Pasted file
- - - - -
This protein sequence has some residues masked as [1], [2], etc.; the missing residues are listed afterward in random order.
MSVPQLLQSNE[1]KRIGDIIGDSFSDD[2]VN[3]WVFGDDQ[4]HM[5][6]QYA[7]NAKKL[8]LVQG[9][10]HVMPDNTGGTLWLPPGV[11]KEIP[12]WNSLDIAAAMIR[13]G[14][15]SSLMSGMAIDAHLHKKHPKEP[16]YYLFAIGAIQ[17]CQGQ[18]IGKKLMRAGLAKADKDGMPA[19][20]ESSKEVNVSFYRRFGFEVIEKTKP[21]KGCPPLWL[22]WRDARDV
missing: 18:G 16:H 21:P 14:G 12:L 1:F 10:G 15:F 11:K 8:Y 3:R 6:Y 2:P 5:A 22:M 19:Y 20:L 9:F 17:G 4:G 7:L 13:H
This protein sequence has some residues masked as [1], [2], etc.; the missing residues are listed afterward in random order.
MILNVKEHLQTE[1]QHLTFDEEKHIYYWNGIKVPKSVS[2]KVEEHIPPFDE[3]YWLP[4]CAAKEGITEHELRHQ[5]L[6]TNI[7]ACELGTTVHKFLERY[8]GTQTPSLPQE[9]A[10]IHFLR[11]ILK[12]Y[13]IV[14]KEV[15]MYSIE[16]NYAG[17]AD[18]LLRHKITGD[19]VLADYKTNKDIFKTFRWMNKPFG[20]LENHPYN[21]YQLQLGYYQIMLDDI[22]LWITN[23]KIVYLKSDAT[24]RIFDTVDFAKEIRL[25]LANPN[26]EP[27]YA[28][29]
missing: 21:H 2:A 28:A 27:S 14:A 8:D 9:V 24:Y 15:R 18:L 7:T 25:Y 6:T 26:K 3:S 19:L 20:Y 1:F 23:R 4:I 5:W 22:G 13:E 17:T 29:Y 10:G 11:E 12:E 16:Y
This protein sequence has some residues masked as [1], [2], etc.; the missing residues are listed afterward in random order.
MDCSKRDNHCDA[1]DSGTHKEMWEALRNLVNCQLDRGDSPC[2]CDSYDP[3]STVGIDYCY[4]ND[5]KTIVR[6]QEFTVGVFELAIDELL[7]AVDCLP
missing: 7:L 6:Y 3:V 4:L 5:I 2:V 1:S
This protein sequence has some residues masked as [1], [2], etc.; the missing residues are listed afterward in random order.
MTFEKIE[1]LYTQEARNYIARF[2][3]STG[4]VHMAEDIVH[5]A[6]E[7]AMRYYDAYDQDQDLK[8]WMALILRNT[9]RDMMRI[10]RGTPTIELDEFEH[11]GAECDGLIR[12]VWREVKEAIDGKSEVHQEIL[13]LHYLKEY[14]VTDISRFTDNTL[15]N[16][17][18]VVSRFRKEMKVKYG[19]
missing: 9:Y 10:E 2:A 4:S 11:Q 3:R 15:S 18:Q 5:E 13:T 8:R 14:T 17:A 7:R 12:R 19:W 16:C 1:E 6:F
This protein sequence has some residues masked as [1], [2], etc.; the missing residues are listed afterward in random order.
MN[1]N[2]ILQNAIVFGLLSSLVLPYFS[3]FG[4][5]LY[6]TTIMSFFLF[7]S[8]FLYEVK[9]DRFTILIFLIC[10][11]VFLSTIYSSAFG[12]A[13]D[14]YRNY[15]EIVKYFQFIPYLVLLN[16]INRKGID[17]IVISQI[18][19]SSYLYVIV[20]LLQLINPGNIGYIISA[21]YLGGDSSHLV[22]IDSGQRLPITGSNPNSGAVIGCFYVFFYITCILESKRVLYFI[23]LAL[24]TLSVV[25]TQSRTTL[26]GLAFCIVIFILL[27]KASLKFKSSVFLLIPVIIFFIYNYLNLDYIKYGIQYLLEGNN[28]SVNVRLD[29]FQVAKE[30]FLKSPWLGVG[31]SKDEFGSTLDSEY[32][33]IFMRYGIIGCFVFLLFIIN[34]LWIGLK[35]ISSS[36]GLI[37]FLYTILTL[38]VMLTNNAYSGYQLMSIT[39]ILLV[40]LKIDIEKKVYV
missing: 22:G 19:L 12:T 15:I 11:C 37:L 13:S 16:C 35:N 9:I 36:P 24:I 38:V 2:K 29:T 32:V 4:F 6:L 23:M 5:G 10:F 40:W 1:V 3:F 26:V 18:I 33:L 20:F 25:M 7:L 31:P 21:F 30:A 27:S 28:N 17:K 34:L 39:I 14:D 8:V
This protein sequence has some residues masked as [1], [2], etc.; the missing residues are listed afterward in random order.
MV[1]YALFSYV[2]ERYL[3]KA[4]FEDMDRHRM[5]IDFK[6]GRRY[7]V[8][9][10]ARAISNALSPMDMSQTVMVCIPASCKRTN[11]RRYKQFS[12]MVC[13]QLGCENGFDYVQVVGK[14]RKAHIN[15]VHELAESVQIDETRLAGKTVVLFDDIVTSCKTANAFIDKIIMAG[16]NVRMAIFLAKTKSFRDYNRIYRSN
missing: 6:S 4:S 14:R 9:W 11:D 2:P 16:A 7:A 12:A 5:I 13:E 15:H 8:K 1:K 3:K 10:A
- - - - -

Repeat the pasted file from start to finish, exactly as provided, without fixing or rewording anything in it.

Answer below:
This protein sequence has some residues masked as [1], [2], etc.; the missing residues are listed afterward in random order.
MSVPQLLQSNE[1]KRIGDIIGDSFSDD[2]VN[3]WVFGDDQ[4]HM[5][6]QYA[7]NAKKL[8]LVQG[9][10]HVMPDNTGGTLWLPPGV[11]KEIP[12]WNSLDIAAAMIR[13]G[14][15]SSLMSGMAIDAHLHKKHPKEP[16]YYLFAIGAIQ[17]CQGQ[18]IGKKLMRAGLAKADKDGMPA[19][20]ESSKEVNVSFYRRFGFEVIEKTKP[21]KGCPPLWL[22]WRDARDV
missing: 18:G 16:H 21:P 14:G 12:L 1:F 10:G 15:F 11:K 8:Y 3:R 6:Y 2:P 5:A 22:M 19:Y 20:L 9:F 17:G 4:G 7:L 13:H
This protein sequence has some residues masked as [1], [2], etc.; the missing residues are listed afterward in random order.
MILNVKEHLQTE[1]QHLTFDEEKHIYYWNGIKVPKSVS[2]KVEEHIPPFDE[3]YWLP[4]CAAKEGITEHELRHQ[5]L[6]TNI[7]ACELGTTVHKFLERY[8]GTQTPSLPQE[9]A[10]IHFLR[11]ILK[12]Y[13]IV[14]KEV[15]MYSIE[16]NYAG[17]AD[18]LLRHKITGD[19]VLADYKTNKDIFKTFRWMNKPFG[20]LENHPYN[21]YQLQLGYYQIMLDDI[22]LWITN[23]KIVYLKSDAT[24]RIFDTVDFAKEIRL[25]LANPN[26]EP[27]YA[28][29]
missing: 21:H 2:A 28:A 27:S 14:A 8:D 9:V 24:Y 15:R 18:L 7:T 25:Y 6:T 26:K 3:S 19:L 20:Y 1:F 23:R 4:I 5:W 22:G 13:E 17:T 29:Y 10:G 11:E 12:E 16:Y
This protein sequence has some residues masked as [1], [2], etc.; the missing residues are listed afterward in random order.
MDCSKRDNHCDA[1]DSGTHKEMWEALRNLVNCQLDRGDSPC[2]CDSYDP[3]STVGIDYCY[4]ND[5]KTIVR[6]QEFTVGVFELAIDELL[7]AVDCLP
missing: 7:L 6:Y 3:V 4:L 5:I 2:V 1:S
This protein sequence has some residues masked as [1], [2], etc.; the missing residues are listed afterward in random order.
MTFEKIE[1]LYTQEARNYIARF[2][3]STG[4]VHMAEDIVH[5]A[6]E[7]AMRYYDAYDQDQDLK[8]WMALILRNT[9]RDMMRI[10]RGTPTIELDEFEH[11]GAECDGLIR[12]VWREVKEAIDGKSEVHQEIL[13]LHYLKEY[14]VTDISRFTDNTL[15]N[16][17][18]VVSRFRKEMKVKYG[19]
missing: 9:Y 10:E 2:A 4:S 11:Q 3:R 15:S 18:Q 5:E 13:T 8:R 14:T 17:A 7:R 12:R 19:W 16:C 1:E 6:F
This protein sequence has some residues masked as [1], [2], etc.; the missing residues are listed afterward in random order.
MN[1]N[2]ILQNAIVFGLLSSLVLPYFS[3]FG[4][5]LY[6]TTIMSFFLF[7]S[8]FLYEVK[9]DRFTILIFLIC[10][11]VFLSTIYSSAFG[12]A[13]D[14]YRNY[15]EIVKYFQFIPYLVLLN[16]INRKGID[17]IVISQI[18][19]SSYLYVIV[20]LLQLINPGNIGYIISA[21]YLGGDSSHLV[22]IDSGQRLPITGSNPNSGAVIGCFYVFFYITCILESKRVLYFI[23]LAL[24]TLSVV[25]TQSRTTL[26]GLAFCIVIFILL[27]KASLKFKSSVFLLIPVIIFFIYNYLNLDYIKYGIQYLLEGNN[28]SVNVRLD[29]FQVAKE[30]FLKSPWLGVG[31]SKDEFGSTLDSEY[32][33]IFMRYGIIGCFVFLLFIIN[34]LWIGLK[35]ISSS[36]GLI[37]FLYTILTL[38]VMLTNNAYSGYQLMSIT[39]ILLV[40]LKIDIEKKVYV
missing: 22:G 19:L 12:T 15:I 11:C 37:L 13:S 16:C 35:N 9:I 36:P 24:I 38:V 2:K 29:T 32:V 4:F 6:L 23:M 5:G 10:F 40:W 1:V 3:F 26:V 18:I 33:L 20:F 25:M 7:L 31:P 21:F 30:A 27:S 28:N 17:K 34:L 39:I 14:D 8:V
This protein sequence has some residues masked as [1], [2], etc.; the missing residues are listed afterward in random order.
MV[1]YALFSYV[2]ERYL[3]KA[4]FEDMDRHRM[5]IDFK[6]GRRY[7]V[8][9][10]ARAISNALSPMDMSQTVMVCIPASCKRTN[11]RRYKQFS[12]MVC[13]QLGCENGFDYVQVVGK[14]RKAHIN[15]VHELAESVQIDETRLAGKTVVLFDDIVTSCKTANAFIDKIIMAG[16]NVRMAIFLAKTKSFRDYNRIYRSN
missing: 6:S 4:S 14:R 9:W 11:D 2:P 16:A 7:A 12:A 5:I 13:E 15:H 8:K 1:K 3:K 10:A